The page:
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Let’s Ditch the e-Hyphen Now

When email first appeared in the public sphere in the early 1990s, it was a blending of “electronic” and “mail.” Oh, we were so young and technologically naive back then! I remember using a boxy beige terminal to “e-mail” with students at a sister university when I was in college. Email at that time required negotiating eye-numbing green text on a black screen, and following directions from a sheet of paper taped to the desk with a series of code entries. By the time I graduated college, Hotmail, Yahoo and AOL had turned email into a much more user-friendly affair.

Associated Press Stylebook editors officially turned “E-mail” into “email” in 2011. Many of us had already moved past the AP style and adopted the hyphen-less version, both privately and professionally. The hyphen was dead weight, particularly in the Age of Email and Texting; brevity is king. I think of hyphenates as the “missing link” of language. Newly minted blended words often get the hyphen treatment for a sort of probationary period. (“Today” was once “to-day,” as “tomorrow” was once “to-morrow”!)

But why did it take almost 20 years to finish the blending of “electronic” and “mail”? The Internet has had a major impact on language; in the need to use written words on the web, in the creation of new words based on Internet-related activities and ideas, and in the evolution of those words. We are the lucky spectators of the quickening pace of language evolution, sped up by the quickening pace of technology. Twenty years to go from “electronic mail” to “email” probably doesn’t seem very fast to modern eyes. But consider our friend “today” — it lived as two words for centuries before gaining its hyphen about 500 years ago. Printers, calligraphers and writers carried that hyphen all the way through the early part of the 20th century. It took almost 1,000 years for “to day” to become “today,” and the hyphenated version stuck around for centuries in between! The fact that “e-mail” became “email” in less than 20 years is actually incredible.

As an editor, I now contend with e-commerce, e-business, e-banking and e-books; these electronic versions of real-world activities are still held down by the hyphen. These hyphenated up-and-comers will fade away or find a foothold in daily usage and lose the hyphen, just as the following terms did: “cry-baby,” “ice-cream,” and  “pigeon-hole.”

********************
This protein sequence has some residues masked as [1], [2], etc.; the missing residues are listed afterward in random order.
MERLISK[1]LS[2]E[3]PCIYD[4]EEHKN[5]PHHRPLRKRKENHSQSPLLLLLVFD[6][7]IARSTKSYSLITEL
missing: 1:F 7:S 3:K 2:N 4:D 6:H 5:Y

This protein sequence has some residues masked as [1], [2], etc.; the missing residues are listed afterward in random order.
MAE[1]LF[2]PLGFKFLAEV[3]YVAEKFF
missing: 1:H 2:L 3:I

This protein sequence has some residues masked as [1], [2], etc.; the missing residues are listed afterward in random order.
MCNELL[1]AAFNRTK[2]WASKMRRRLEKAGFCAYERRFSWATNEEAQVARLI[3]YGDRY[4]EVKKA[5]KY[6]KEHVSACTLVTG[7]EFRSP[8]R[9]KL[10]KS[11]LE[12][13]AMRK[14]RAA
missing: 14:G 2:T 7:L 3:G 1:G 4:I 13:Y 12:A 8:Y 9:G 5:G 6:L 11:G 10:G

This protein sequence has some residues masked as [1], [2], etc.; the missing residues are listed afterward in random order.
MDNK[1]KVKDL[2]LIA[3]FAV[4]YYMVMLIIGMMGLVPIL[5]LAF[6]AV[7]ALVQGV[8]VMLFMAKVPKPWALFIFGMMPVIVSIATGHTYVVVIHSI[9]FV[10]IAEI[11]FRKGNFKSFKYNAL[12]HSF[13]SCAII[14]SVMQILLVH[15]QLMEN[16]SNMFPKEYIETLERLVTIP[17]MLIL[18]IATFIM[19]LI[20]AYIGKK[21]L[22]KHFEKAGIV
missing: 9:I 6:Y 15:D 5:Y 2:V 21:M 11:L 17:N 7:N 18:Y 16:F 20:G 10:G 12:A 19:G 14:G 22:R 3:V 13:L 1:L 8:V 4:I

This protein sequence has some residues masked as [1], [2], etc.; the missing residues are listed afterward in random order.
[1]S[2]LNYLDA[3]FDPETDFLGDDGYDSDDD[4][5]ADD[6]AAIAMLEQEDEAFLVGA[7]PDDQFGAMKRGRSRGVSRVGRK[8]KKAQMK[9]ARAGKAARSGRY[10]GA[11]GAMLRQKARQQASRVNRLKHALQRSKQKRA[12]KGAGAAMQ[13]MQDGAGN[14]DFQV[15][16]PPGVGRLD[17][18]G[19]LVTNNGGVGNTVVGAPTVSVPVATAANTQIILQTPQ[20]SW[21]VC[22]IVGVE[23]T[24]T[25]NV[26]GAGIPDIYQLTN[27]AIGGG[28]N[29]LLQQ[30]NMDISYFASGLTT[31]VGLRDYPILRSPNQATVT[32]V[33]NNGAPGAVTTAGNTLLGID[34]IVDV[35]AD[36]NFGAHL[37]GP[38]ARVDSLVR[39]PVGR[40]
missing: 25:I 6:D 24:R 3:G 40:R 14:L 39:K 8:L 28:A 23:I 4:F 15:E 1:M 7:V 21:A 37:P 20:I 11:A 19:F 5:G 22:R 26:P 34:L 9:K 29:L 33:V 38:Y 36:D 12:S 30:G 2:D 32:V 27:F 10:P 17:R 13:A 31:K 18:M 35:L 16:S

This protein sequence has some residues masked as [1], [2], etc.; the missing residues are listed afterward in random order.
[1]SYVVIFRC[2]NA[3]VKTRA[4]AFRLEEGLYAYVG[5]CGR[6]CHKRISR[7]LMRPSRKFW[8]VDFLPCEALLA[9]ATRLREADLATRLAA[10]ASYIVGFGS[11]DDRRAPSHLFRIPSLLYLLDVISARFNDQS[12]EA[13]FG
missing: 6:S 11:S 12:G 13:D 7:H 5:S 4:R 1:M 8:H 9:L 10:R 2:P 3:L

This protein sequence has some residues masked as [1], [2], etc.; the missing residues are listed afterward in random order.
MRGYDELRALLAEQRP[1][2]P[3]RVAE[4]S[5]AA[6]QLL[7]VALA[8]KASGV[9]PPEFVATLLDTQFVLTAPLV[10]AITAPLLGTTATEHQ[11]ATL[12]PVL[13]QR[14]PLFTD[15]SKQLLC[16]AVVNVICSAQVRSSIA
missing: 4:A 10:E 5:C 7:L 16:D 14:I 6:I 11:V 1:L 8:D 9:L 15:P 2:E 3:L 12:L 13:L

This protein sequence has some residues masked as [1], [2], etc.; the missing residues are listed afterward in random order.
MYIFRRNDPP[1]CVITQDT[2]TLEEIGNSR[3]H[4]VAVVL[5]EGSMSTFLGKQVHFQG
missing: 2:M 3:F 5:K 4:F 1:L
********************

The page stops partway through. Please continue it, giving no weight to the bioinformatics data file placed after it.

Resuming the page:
Technology speeds up so much in our daily lives and the written word is not immune. The joke is probably on me. I spend time worrying about terminology in order to make language as precise and powerful as possible, but I suspect in the near future we won’t bother with the “e” at all. After all, when everyone is banking online, why call it anything other than banking? When all books are uploaded and downloaded, what is the point of declaring them electronic?

Personally, I’m a fan of following in the footsteps of email, and ditching the hyphen for all “e” terms. My reasoning is simple: The majority of people will understand what is meant without the hyphen. In the same way that e-mail became email, e-commerce should be allowed to live as ecommerce. In the age of ever-faster computers, is there really a need to slow down language?

This Makes Me Sick

“I’m feeling nauseous,” she said.

“Oh, no! Get away from me!” he replied.

“Why? I won’t throw up on you…”

“If you are nauseous, that means you are causing others around you to become nauseated — by giving off noxious vibes.”

“Get away from me.”

“Why? I’m not the one who is NAUSEATED!”

“Yeah, well you’re making me sick.”

Awful puns aside (they are my favorite kind of pun), nauseous is an interesting example of a technically incorrect adjective winning out over a technically correct version: nauseated. I was taught that describing myself as nauseous meant I was causing others to become nauseated. You see, the proper adjective choice for feeling puke-y is actually nauseated. You can describe a pile of garbage as nauseous or a person who smells terrible as nauseous — the “ous means it is making others sick. In order to describe yourself as feeling sick, you must rely on the “ated” — “I am nauseated and rather sick of writing about nausea.”

Trust me, it’s not like I went around correcting people who said they felt nauseous. You’d have to be a monster to correct the word choice of someone leaning over a toilet bowl. But I took notice of nauseous usage in everyday life: it’s on TV, it’s in books, it’s in movies and plays. Frankly, it’s everywhere. I have heard the proper “nauseated” used maybe a handful of times over the years, and usually only ever proclaimed by a pretentious pedant.

Because language is a living, ever-changing thing, I have been content to sit back and watch as the improper form of an adjective has overtaken the proper form. This blog post is more of a footnote than a call to arms. The word war is over: nauseous wins. I am, however, enough of a word nerd to enjoy sharing this trivia with you.

Nauseous, nauseated, schlemeel, schlemazel — it’s not going to bring society to a grinding halt. And the more compact syllabic structure of nauseous has won out. Frankly, when nausea is a physical reality, brevity is king. If nothing else, you can always avoid nausea forms all together and make use of the many colorful words that mean “to throw up” in English:

vomit   hurl   puke   blow chunks   ralph   chunder*   barf   spew   upchuck   heave   regurgitate   retch   bring up

Language: It’s not all flowery prose.

*Men at Work on chunder: 

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